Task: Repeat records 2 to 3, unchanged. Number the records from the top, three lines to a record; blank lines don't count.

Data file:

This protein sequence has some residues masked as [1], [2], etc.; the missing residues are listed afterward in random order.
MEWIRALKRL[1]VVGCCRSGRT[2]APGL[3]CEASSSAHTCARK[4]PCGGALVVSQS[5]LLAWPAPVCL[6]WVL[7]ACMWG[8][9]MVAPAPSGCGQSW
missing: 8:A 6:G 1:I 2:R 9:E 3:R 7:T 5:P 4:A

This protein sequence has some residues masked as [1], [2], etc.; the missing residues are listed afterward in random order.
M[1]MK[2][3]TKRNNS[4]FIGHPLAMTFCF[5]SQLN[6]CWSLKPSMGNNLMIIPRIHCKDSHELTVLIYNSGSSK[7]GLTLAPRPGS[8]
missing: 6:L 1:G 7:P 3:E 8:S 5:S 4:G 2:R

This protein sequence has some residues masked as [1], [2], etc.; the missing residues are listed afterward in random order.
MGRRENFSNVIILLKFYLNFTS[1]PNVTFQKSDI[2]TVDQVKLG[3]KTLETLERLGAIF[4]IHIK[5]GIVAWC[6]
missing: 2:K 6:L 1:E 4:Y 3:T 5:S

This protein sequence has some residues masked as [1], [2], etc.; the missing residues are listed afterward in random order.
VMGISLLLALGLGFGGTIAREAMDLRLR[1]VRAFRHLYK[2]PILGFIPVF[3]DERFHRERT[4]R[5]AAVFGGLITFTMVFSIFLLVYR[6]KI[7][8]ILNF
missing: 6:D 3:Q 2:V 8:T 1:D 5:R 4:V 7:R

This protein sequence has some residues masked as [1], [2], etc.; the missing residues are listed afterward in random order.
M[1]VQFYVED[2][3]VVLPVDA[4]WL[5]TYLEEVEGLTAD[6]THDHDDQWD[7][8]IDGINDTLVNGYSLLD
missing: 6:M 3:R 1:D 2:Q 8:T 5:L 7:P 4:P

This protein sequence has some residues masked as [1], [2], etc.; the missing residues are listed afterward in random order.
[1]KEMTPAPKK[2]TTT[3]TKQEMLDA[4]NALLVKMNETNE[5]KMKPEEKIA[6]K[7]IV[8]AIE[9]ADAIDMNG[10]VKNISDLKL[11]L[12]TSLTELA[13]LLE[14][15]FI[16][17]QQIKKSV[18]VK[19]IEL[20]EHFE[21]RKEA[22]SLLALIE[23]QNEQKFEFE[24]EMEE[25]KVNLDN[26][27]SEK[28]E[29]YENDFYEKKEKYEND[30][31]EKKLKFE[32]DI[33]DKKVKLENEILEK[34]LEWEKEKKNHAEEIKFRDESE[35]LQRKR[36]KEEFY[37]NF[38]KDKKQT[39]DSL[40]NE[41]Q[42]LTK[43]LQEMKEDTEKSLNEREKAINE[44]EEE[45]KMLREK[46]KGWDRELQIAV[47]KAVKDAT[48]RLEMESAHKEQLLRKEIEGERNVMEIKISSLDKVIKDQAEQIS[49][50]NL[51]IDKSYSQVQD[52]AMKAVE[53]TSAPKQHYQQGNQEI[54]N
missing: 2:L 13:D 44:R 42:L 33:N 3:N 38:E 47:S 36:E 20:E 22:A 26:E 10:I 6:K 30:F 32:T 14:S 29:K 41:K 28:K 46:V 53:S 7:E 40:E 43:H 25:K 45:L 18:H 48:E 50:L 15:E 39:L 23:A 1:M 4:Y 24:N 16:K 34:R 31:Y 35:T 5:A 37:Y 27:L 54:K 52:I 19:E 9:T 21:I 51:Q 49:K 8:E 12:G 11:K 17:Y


This protein sequence has some residues masked as [1], [2], etc.; the missing residues are listed afterward in random order.
M[1]MK[2][3]TKRNNS[4]FIGHPLAMTFCF[5]SQLN[6]CWSLKPSMGNNLMIIPRIHCKDSHELTVLIYNSGSSK[7]GLTLAPRPGS[8]
missing: 6:L 1:G 7:P 3:E 8:S 5:S 4:G 2:R

This protein sequence has some residues masked as [1], [2], etc.; the missing residues are listed afterward in random order.
MGRRENFSNVIILLKFYLNFTS[1]PNVTFQKSDI[2]TVDQVKLG[3]KTLETLERLGAIF[4]IHIK[5]GIVAWC[6]
missing: 2:K 6:L 1:E 4:Y 3:T 5:S